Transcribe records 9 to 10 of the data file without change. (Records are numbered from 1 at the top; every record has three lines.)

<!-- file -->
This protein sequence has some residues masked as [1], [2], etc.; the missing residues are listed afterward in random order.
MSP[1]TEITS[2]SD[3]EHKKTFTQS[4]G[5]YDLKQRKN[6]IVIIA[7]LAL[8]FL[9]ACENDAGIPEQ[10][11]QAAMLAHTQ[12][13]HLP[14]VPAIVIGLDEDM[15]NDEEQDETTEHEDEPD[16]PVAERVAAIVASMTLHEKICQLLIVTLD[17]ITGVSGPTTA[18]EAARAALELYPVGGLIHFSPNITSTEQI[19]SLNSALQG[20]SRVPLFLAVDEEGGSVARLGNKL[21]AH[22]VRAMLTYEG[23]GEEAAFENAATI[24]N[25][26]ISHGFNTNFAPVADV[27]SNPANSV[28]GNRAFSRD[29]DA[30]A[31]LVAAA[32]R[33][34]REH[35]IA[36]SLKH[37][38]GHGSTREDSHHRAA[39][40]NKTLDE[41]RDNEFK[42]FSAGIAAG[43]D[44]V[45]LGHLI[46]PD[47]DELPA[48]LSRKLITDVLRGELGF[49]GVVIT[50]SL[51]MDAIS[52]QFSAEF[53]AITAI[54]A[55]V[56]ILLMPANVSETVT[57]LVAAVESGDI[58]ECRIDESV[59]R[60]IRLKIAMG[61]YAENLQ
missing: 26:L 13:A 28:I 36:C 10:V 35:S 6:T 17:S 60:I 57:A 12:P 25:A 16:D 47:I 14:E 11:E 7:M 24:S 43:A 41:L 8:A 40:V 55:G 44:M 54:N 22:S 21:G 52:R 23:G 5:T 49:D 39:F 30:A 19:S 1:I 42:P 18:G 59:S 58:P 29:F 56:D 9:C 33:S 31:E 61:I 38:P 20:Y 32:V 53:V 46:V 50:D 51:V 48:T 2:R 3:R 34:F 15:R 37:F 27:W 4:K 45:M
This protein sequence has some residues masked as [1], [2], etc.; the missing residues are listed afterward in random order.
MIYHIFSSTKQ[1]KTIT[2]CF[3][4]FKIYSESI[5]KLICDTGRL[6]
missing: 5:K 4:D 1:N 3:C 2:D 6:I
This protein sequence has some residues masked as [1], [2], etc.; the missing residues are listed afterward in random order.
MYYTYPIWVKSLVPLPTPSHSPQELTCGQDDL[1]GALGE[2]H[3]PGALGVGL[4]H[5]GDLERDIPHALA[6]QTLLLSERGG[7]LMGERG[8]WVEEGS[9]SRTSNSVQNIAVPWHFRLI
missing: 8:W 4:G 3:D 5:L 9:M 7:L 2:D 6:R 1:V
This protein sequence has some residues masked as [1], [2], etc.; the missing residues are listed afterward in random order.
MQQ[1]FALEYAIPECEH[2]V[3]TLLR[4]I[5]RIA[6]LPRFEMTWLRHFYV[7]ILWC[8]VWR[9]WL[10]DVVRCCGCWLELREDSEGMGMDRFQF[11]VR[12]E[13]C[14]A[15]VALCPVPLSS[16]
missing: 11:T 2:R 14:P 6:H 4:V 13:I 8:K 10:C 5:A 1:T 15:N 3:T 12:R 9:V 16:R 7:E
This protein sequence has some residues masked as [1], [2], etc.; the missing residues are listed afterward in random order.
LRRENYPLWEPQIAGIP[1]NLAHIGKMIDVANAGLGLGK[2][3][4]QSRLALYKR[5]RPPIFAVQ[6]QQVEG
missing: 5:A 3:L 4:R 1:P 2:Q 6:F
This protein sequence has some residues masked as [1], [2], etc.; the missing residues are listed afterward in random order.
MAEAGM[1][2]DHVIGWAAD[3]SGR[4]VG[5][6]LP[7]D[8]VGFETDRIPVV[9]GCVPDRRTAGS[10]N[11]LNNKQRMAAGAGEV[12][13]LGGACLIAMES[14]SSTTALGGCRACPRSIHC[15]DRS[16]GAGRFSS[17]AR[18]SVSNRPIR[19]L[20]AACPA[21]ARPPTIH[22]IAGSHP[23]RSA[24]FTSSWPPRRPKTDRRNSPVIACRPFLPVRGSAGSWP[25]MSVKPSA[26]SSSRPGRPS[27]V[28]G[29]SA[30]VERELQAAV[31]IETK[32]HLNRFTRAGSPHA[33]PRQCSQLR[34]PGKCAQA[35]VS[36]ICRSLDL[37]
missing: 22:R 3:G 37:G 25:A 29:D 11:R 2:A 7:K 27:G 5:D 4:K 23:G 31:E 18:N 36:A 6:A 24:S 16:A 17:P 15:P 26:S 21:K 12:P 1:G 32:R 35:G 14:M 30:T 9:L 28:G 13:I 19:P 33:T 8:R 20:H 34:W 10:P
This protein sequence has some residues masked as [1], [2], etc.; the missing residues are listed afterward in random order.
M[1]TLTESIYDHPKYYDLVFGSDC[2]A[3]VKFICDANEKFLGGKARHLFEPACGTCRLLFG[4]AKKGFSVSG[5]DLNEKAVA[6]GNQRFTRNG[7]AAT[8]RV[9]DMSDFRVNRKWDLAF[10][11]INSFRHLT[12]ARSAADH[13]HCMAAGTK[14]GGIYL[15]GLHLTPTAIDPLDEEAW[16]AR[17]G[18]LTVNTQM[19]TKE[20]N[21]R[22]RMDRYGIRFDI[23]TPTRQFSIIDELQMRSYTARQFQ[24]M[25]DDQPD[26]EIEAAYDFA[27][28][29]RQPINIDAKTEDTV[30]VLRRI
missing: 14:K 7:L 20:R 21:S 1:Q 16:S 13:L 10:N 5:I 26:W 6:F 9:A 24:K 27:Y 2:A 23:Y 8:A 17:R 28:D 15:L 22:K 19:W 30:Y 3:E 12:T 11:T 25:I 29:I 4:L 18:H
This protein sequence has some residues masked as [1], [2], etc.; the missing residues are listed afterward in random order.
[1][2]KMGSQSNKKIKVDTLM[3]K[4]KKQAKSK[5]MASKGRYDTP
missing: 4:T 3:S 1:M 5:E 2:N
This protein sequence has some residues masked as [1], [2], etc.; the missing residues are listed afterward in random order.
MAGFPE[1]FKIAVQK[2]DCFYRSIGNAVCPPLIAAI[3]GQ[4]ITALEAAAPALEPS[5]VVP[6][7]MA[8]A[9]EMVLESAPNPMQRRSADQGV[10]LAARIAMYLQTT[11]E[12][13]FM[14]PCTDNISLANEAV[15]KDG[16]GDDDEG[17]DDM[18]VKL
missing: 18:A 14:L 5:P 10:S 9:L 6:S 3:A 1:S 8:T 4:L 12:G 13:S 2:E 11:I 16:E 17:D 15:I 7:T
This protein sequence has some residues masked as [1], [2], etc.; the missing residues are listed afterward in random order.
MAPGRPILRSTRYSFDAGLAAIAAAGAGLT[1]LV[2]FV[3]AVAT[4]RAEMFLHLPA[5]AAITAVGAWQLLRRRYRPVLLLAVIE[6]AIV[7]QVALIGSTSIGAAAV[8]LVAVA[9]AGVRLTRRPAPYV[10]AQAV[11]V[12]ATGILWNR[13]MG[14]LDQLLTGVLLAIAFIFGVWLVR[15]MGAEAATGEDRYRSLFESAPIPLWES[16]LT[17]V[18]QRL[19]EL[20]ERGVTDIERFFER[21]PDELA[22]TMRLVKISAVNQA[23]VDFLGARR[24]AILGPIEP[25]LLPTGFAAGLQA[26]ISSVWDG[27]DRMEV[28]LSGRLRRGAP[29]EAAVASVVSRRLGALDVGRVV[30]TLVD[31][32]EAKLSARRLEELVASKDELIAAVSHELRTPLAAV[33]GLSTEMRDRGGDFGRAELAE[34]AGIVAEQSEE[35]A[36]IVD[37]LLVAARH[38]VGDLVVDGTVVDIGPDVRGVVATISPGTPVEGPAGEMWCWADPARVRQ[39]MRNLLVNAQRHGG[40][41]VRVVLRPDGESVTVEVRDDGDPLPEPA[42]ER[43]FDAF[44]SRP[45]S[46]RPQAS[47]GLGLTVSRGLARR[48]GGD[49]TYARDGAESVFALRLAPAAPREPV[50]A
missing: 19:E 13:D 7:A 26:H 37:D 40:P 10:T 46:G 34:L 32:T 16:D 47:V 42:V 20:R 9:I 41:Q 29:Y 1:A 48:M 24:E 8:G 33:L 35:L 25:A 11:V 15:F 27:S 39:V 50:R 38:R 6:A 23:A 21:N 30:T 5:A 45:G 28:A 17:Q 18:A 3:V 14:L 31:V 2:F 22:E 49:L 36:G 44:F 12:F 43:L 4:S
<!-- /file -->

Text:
This protein sequence has some residues masked as [1], [2], etc.; the missing residues are listed afterward in random order.
MAGFPE[1]FKIAVQK[2]DCFYRSIGNAVCPPLIAAI[3]GQ[4]ITALEAAAPALEPS[5]VVP[6][7]MA[8]A[9]EMVLESAPNPMQRRSADQGV[10]LAARIAMYLQTT[11]E[12][13]FM[14]PCTDNISLANEAV[15]KDG[16]GDDDEG[17]DDM[18]VKL
missing: 18:A 14:L 5:P 10:S 9:L 6:S 3:A 1:S 8:T 4:L 12:G 13:S 2:E 11:I 16:E 17:D 15:I 7:T
This protein sequence has some residues masked as [1], [2], etc.; the missing residues are listed afterward in random order.
MAPGRPILRSTRYSFDAGLAAIAAAGAGLT[1]LV[2]FV[3]AVAT[4]RAEMFLHLPA[5]AAITAVGAWQLLRRRYRPVLLLAVIE[6]AIV[7]QVALIGSTSIGAAAV[8]LVAVA[9]AGVRLTRRPAPYV[10]AQAV[11]V[12]ATGILWNR[13]MG[14]LDQLLTGVLLAIAFIFGVWLVR[15]MGAEAATGEDRYRSLFESAPIPLWES[16]LT[17]V[18]QRL[19]EL[20]ERGVTDIERFFER[21]PDELA[22]TMRLVKISAVNQA[23]VDFLGARR[24]AILGPIEP[25]LLPTGFAAGLQA[26]ISSVWDG[27]DRMEV[28]LSGRLRRGAP[29]EAAVASVVSRRLGALDVGRVV[30]TLVD[31][32]EAKLSARRLEELVASKDELIAAVSHELRTPLAAV[33]GLSTEMRDRGGDFGRAELAE[34]AGIVAEQSEE[35]A[36]IVD[37]LLVAARH[38]VGDLVVDGTVVDIGPDVRGVVATISPGTPVEGPAGEMWCWADPARVRQ[39]MRNLLVNAQRHGG[40][41]VRVVLRPDGESVTVEVRDDGDPLPEPA[42]ER[43]FDAF[44]SRP[45]S[46]RPQAS[47]GLGLTVSRGLARR[48]GGD[49]TYARDGAESVFALRLAPAAPREPV[50]A
missing: 19:E 13:D 7:A 26:H 37:D 40:P 10:T 46:G 34:L 32:T 16:D 47:V 42:V 20:R 9:I 41:Q 29:Y 1:A 48:M 24:E 8:G 33:L 35:L 25:A 11:V 15:F 27:S 39:V 50:R 38:R 6:A 23:A 21:N 30:T 5:A 45:G 28:A 17:Q 18:A 3:V 14:L 31:V 2:F 22:E 49:L 36:G 44:F 12:F 43:L 4:S